nominees for president karzai's cabinet. one of them was the only female nominee. what does this say about the is stability of afghanistan? >> reporter: it could say two things right now. it could say one, that the afghan government were not obviously happy with president karzai's choices. many parliamentarians have said he basically chose people who helped him during the campaign that he made promises to so he could get the presidency again. another way of looking at this, it's democracy in action. here you have the parliament who are turning down president karzai's choices. we should mention two weeks earlier when i asked the president at a press conference why he didn't have more female choices, he had only had one in his list, he conceded that he knew the parliament would reject a lot of his choices and he told me he expects to have more and more females within this cabinet and women throughout the government. >> brooke. >> an tillal, thank you. >>> we will take an inside look at what is being called the world's newest, tallest building. first though, our random moment in 90 seconds. >
to attack this plane head today america. >> afghanistan's parliament delivering a stinging blow to karzai, voting down 17-24. karzai said he will make new nominations, it's unclear when. in another high stakes political issue the chief of afghanistan as election commission says a parliamentary vote will be held in may despite widespread international concerns. north carolina is going smoke free. effective today the leading tobacco producing state is banning in restaurants and bars and relative late comers in the tobacco ban. becoming 29th ban in restaurants and 24th for bars. any smoker or establishment that refuses to obey the law will face stiff fines. that's are the latest stories, back to you. >> shannon: thank you, caroline. national association of is your ban hospitals are calling on members of to rethink regulations, especially cutting medicare payments. molly henneberg takes a look how tt affect hospitals treating low income patients. >> at howard university hospital in washington d.c., also a level one trauma center, about 20% of patients walk in the door uninsured. although many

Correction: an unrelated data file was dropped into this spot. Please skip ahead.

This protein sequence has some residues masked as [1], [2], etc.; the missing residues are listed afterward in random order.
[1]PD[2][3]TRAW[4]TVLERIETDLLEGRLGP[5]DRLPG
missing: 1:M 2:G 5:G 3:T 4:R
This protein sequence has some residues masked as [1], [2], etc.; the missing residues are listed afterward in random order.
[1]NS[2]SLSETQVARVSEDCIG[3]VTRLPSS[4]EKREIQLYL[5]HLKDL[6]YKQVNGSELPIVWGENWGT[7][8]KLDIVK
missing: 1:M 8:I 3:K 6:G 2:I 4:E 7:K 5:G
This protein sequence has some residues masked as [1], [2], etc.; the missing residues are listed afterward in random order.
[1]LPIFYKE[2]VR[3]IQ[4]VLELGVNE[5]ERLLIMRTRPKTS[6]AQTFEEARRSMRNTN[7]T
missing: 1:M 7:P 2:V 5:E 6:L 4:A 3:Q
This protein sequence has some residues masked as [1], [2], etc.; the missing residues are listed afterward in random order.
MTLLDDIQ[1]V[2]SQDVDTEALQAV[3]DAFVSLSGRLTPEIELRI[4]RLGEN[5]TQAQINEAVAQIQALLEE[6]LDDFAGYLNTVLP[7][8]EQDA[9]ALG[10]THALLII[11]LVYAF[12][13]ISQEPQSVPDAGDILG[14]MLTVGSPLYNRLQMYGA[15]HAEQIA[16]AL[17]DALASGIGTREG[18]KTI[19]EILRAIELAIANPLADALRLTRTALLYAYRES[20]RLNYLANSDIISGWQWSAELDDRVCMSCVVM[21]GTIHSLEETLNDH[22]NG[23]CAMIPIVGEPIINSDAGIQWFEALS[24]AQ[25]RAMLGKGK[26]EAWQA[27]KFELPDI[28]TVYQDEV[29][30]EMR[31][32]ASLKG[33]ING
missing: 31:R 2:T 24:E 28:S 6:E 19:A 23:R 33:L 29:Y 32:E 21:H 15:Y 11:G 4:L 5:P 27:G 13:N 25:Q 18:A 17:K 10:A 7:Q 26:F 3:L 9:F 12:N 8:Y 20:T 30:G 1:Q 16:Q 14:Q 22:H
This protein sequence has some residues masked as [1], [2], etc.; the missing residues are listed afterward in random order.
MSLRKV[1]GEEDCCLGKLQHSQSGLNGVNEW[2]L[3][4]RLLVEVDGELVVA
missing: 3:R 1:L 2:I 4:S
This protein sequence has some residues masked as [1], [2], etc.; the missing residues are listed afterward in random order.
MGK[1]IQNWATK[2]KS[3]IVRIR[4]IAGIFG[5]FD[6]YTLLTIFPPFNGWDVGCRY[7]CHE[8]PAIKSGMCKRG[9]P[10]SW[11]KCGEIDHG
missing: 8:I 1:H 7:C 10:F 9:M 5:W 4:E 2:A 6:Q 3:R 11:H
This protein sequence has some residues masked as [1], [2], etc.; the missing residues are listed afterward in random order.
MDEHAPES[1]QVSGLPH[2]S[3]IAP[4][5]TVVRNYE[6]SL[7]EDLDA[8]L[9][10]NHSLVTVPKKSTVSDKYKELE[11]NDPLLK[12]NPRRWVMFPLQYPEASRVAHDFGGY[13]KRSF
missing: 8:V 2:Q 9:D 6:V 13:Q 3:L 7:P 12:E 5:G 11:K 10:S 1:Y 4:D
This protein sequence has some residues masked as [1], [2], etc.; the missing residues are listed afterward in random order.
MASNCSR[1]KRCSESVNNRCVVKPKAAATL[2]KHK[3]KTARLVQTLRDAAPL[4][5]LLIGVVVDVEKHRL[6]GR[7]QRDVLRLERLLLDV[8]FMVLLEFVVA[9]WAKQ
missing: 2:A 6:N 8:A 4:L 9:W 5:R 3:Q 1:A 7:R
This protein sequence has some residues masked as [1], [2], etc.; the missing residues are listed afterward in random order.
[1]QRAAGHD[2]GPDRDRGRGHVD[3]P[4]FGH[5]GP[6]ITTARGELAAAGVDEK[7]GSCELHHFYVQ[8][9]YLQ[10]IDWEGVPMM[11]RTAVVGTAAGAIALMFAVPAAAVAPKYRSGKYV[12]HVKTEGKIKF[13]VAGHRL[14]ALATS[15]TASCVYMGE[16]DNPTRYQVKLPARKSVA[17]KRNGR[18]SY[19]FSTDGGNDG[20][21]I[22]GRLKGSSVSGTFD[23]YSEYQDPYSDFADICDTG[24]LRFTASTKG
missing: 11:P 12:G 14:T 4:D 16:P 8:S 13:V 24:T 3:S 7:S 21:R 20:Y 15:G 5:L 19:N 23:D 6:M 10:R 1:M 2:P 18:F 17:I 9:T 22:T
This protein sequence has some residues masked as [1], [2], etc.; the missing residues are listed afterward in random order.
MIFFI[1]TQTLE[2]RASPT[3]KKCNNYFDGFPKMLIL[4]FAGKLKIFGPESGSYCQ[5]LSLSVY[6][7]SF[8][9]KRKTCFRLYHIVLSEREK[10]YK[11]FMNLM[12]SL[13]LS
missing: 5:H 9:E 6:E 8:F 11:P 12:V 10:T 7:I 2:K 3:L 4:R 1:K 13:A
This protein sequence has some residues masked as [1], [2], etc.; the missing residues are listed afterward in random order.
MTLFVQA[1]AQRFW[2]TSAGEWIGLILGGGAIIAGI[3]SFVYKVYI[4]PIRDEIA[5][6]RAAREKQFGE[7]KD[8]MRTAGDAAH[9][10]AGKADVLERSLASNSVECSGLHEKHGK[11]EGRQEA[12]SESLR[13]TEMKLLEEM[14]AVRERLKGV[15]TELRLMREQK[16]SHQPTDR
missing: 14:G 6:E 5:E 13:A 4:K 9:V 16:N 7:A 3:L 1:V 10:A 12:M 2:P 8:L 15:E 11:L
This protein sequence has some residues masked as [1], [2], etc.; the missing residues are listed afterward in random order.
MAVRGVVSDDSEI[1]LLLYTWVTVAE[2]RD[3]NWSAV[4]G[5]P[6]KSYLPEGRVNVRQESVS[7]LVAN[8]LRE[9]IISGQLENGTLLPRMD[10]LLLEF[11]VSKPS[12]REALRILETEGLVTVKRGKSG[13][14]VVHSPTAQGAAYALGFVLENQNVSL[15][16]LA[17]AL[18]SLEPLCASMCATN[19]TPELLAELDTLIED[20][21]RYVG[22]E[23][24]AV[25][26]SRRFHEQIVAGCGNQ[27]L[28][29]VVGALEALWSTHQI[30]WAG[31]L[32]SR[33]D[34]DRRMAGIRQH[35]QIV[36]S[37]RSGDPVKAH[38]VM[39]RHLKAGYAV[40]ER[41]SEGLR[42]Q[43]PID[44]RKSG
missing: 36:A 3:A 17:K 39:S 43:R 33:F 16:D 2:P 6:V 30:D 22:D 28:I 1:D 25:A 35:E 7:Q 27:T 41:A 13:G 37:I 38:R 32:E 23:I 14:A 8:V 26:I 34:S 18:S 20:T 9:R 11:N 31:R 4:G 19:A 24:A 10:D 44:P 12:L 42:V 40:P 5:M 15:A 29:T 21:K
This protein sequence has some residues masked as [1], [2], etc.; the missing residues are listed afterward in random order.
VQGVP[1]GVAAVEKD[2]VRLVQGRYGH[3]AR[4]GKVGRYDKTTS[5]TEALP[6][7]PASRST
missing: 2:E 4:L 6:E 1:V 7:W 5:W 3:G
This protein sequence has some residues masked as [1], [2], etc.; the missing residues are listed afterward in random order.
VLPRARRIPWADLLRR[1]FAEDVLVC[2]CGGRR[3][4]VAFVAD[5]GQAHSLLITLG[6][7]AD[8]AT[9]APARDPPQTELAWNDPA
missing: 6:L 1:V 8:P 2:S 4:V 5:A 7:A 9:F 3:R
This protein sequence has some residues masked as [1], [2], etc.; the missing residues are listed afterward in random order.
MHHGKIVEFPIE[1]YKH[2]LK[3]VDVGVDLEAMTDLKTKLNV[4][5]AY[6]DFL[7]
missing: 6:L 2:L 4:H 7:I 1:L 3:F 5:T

. that's the same message we saw and heard in afghanistan with hamid karzai. these reluctant leaders that we, the united states, need. >> that's exactly right, tamron. we'll find the focus shifting from afghanistan to other potential sanctuaries, and in all of these cases we're dealing with teetering or failed states, weak governments, imperfect allies. but we have to work with them and find a way to partner with these imperfect friends and find a way to root out al qaeda within their countries, be much more aggressive with intelligence operations, because we're not going to be able to apply military forces to these places. >> i want to take that point directly to jim at the pentagon. jim, on that point as far as yemen, how much does our military, does our government, how much can we trust the yemeni government? >> there's not a whole lot of trust of the the ability of the yemen government, you know, they do feel at this point that the yemen government is sincere in trying to take down, or at least diminish the effectiveness of al qaeda in yemen itself. it's also dealing with a civil
by afghan president hamid karzai is viewed as one of the most corrupt in the world and building the capacity for a functioning government and build up police and military so they can over the course of the next 18 to 24 months take control, take responsibility for the security situation here. julie. >> julie: connor powell, thank you. closer to home now, mexico announcing the capture of an alleged drug lord from a notoriously violent gang south of the bore they are. carlos dell tran l. vechlt a, carrying two guns and ammo and a false driver's license. he was nabbed on wednesday and waiting to disclose his arrest. his older and powerful brother was killed in a shootout with mexican troops. arturo beltran was the reputed treat of the beltran leva cartel. his taking down one of the highest in the mexican government's fight against drug gangs. a plane slides off a runway in germany, and collides in turkey, as we go around the world in 80 seconds. turkey, a passenger train crashing head-on into another train. the collision in northwestern turkey killing one of the engine drivers and injuring at